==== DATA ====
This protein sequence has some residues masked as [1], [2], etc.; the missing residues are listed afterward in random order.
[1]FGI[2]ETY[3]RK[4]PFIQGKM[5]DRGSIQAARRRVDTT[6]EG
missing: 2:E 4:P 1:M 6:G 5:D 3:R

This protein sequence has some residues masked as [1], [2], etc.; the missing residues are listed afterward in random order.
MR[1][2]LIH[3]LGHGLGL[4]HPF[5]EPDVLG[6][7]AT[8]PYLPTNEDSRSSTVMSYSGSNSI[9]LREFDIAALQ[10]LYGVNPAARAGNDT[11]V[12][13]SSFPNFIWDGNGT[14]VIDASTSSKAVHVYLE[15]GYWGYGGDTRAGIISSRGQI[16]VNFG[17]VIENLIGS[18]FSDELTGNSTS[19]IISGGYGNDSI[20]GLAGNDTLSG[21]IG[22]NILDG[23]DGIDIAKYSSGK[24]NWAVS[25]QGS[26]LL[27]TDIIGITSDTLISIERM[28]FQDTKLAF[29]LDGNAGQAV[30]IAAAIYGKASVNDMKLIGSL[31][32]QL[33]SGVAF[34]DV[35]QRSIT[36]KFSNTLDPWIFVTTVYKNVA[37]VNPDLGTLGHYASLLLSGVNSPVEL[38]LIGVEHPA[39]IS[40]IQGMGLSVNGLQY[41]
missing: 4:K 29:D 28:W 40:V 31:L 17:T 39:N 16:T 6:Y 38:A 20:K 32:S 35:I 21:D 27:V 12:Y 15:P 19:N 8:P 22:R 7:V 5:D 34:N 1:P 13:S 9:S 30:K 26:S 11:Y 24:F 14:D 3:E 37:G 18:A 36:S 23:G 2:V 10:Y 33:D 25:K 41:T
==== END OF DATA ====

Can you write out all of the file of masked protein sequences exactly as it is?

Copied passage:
This protein sequence has some residues masked as [1], [2], etc.; the missing residues are listed afterward in random order.
[1]FGI[2]ETY[3]RK[4]PFIQGKM[5]DRGSIQAARRRVDTT[6]EG
missing: 2:E 4:P 1:M 6:G 5:D 3:R

This protein sequence has some residues masked as [1], [2], etc.; the missing residues are listed afterward in random order.
MR[1][2]LIH[3]LGHGLGL[4]HPF[5]EPDVLG[6][7]AT[8]PYLPTNEDSRSSTVMSYSGSNSI[9]LREFDIAALQ[10]LYGVNPAARAGNDT[11]V[12][13]SSFPNFIWDGNGT[14]VIDASTSSKAVHVYLE[15]GYWGYGGDTRAGIISSRGQI[16]VNFG[17]VIENLIGS[18]FSDELTGNSTS[19]IISGGYGNDSI[20]GLAGNDTLSG[21]IG[22]NILDG[23]DGIDIAKYSSGK[24]NWAVS[25]QGS[26]LL[27]TDIIGITSDTLISIERM[28]FQDTKLAF[29]LDGNAGQAV[30]IAAAIYGKASVNDMKLIGSL[31][32]QL[33]SGVAF[34]DV[35]QRSIT[36]KFSNTLDPWIFVTTVYKNVA[37]VNPDLGTLGHYASLLLSGVNSPVEL[38]LIGVEHPA[39]IS[40]IQGMGLSVNGLQY[41]
missing: 4:K 29:D 28:W 40:V 31:L 17:T 39:N 16:T 6:Y 38:A 20:K 32:S 35:I 21:D 27:V 12:Y 15:P 19:N 8:P 22:R 7:V 5:D 34:N 1:P 13:S 9:S 30:K 26:S 11:Y 24:F 14:D 3:E 37:G 18:A 36:S 23:G 2:V 10:Y 33:D 25:K 41:T